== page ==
Testimony to the BOF on State Forest Management

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Statement of Mary Scurlock
Oregon Stream Protection Coalition
25 April 2018
Agenda Item 7: State Forest Management Plan

I am Mary Scurlock for the Oregon Stream Protection Coalition, a federation of twenty-five
conservation and fishing organizations supporting my advocacy to protect freshwater
ecosystems on Oregon’s nonfederal forest landscape.

I appreciate the Board’s thoughtful conversation around state forests today, and especially
your commitment to consideration of best available science to develop a durable management
plan that integrates the state’s goals for management of state forests’ valuable natural
resources and merits federal assurances under the Endangered Species Act.

Today I’d like to highlight significant recent findings about the relationship between forest
management and water flows that were the subject of an April 4 conference at the Pacific
Northwest Research Station in Corvallis entitled “Summer Low Flows in Western Oregon:
Processes, Trends, Uncertainties, and Forest Management.” The meeting was organized by
the Research Station, BLM, Weyerhaeuser Company and NCASI.

Tim Perry and Julia Jones of OSU published a study in 2016 that analyzed long-term paired
watershed data from experimental forests in Oregon. (Enclosed). The results extend and
sharpen previous analyses of post-logging effects on instream flow, concluding that after an
initial 10-15 year period of increased baseflows (late spring, summer and early fall), stream
flows are reduced by about 50% for a period lasting from 15 to at least 50 years. These
persistent low flows resulted where more than half the catchment area was logged – that is,
where less than half the watershed area remained in mature and old growth forest. The
ultimate timeframe for return to the higher base flow conditions observed before logging
remains unknown. It could be 60 years, or it could be 120, or more.

The hydrologic explanation for low flow depletion appears to be increased evapotranspiration
in second-growth forests due to greatly reduced water use efficiency and also, possibly,
increased physical evaporation (from soil, or from condensation on the outside of foliage,
etc.) in second-growth compared to mature and old growth conifer forests. The relatively
consistent and sustained low flow deficits among the study basins supports the applicability of
the results to logged watersheds across the Pacific Northwest, particularly where Douglas fir
is the dominant tree species.

A key take home message from the conference is that not only are the findings of the Perry
and Jones (2017) study broadly relevant to forest managers, but not one of the paper’s
findings or speculative discussion points were scientifically challenged at the meeting. Given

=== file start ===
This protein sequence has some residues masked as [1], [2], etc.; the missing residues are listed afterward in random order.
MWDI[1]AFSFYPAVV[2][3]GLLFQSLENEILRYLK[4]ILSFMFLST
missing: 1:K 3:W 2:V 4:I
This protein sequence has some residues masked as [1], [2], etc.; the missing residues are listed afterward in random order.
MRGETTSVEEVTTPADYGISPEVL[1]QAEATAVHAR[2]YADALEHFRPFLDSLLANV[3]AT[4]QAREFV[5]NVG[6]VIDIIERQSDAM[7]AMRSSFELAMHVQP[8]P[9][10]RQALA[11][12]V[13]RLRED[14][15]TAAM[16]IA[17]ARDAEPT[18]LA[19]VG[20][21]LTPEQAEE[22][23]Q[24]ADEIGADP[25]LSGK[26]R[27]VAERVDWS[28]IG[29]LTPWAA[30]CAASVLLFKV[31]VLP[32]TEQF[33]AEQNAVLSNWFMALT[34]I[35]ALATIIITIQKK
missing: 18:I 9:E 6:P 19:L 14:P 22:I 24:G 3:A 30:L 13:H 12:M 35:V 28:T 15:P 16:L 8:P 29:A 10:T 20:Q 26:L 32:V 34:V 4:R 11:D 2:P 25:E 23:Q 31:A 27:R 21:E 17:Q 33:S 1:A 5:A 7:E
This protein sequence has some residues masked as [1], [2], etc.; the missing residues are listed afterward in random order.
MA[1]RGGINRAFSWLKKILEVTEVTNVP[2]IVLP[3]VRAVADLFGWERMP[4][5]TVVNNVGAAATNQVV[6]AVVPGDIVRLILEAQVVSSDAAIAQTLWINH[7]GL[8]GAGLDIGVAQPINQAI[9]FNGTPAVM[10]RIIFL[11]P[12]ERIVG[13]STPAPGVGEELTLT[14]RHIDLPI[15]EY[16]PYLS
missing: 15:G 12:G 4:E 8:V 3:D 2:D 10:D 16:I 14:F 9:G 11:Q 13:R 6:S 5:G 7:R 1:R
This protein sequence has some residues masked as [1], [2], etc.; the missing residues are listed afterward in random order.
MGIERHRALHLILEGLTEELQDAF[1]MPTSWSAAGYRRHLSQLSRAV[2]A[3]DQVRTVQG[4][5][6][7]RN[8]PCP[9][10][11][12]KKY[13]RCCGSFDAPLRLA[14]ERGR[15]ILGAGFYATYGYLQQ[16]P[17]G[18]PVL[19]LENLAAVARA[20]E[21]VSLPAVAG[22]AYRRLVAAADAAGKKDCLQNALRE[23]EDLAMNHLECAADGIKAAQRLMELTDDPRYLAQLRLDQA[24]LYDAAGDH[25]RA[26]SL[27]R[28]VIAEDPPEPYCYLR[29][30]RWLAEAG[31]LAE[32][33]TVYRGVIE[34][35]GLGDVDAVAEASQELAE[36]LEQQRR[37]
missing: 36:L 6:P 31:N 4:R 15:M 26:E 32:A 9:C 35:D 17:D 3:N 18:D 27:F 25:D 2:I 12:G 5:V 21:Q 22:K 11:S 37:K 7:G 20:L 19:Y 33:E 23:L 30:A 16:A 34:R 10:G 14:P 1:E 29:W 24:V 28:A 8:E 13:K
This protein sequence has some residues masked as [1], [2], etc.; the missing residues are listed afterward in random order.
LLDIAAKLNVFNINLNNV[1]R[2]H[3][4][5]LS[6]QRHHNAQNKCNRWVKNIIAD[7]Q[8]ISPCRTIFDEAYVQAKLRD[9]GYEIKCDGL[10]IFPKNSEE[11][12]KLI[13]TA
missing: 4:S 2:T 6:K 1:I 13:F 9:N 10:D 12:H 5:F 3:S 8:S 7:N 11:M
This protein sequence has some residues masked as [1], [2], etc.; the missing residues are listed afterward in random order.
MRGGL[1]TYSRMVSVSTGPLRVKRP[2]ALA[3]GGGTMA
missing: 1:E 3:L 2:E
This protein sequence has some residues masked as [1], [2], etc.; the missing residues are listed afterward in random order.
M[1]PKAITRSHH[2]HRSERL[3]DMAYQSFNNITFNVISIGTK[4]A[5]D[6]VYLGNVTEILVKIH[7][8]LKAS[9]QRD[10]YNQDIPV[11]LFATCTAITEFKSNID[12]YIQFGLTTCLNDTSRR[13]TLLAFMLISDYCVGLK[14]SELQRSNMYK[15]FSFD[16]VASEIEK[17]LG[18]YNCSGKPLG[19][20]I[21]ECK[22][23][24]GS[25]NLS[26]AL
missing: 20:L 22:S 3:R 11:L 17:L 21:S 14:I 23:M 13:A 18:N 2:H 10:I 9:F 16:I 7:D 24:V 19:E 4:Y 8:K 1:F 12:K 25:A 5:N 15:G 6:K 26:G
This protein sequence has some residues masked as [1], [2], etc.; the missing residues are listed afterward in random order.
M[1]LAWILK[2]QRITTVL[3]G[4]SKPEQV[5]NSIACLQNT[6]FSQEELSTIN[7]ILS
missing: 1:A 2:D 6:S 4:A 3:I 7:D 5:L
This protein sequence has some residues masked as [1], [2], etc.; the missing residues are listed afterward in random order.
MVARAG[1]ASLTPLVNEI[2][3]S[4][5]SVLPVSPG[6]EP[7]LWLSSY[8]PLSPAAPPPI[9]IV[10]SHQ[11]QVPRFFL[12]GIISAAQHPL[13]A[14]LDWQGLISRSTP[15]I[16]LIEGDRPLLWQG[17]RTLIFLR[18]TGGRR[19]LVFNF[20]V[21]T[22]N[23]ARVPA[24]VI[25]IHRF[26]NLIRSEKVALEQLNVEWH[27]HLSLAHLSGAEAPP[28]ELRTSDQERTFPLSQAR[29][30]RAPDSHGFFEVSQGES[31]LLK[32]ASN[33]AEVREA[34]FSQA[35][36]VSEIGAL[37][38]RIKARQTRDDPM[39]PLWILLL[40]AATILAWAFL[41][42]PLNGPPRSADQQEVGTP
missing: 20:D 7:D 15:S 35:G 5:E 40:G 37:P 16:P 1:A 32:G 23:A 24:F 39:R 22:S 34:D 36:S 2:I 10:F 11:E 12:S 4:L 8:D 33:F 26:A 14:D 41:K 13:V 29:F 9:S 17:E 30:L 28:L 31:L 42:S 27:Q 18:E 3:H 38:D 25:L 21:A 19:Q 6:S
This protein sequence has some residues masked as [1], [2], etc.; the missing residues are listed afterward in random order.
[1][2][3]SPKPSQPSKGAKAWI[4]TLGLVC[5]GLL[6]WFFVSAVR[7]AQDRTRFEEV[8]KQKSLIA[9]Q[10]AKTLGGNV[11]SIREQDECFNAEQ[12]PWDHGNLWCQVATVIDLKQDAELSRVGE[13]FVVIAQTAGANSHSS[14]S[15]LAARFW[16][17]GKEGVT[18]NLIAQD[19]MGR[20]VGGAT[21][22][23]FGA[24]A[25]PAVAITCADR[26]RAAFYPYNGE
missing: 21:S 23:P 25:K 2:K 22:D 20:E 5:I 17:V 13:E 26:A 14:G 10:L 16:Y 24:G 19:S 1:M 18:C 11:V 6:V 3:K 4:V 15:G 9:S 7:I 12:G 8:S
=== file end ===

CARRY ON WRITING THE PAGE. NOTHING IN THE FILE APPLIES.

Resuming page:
the credibility of this new science, this Board will have to grapple with its implications in a
variety of policy forums, including in state forest planning in basins where ODF is majority
owner such as the Trask, Kilchis, and Wilson rivers.

Other important take-aways from the conference are:

• It’s not just small headwater streams that are affected by persistent low flows; in
most cases streamflow decreases will aggregate to reduce flows downstream;

• We can’t prevent or even mitigate for flow depletion with riparian buffers

• Modified harvest practices like thinning or staggered short-rotation clearcuts are
also likely to be ineffective at reducing or mitigating depletion of streamflows;

• Past widely-cited textbook claims and assumptions in agency plans and
assessments of a 10-15 year “hydrologic recovery” after clearcut logging are
fundamentally wrong and do not represent current science.

We strongly support more research to better predict, understand and prevent the low flow
effect, but available science is indisputable that the effect real. The management implications
seem clear: if we truly want to conserve water and the species and human communities that
depend on it for life in an era of climate change, more short-rotation logging is not in the
cards. More older forests and longer-rotation forestry will be needed to protect and stabilize
water flows.


Jones , J.A., and D.A. Post. 2004. Seasonal and successional streamflow response to forest
cutting and regrowth in the northwest and eastern United States. Water Resources
Research 40:W05203. doi:10.1029/2003WR002952. Online at:

Perry, T.D., and J.A. Jones. 2016. Summer streamflow deficits from regenerating Douglas-fir
forest in the Pacific Northwest, USA. Ecohydrology 2016:1-13.
DOI10.1002/eco.1790.  (Enclosed)

Luce, C. H., & Holden, Z. A. 2009. Declining annual streamflow distributions in thePacific
Northwest United States, 1948–2006. Geophysical Research Letters 36(16): L16401.
Online at: https://www.fs.fed.us/rm/pubs_other/rmrs_2009_luce_c001.pdf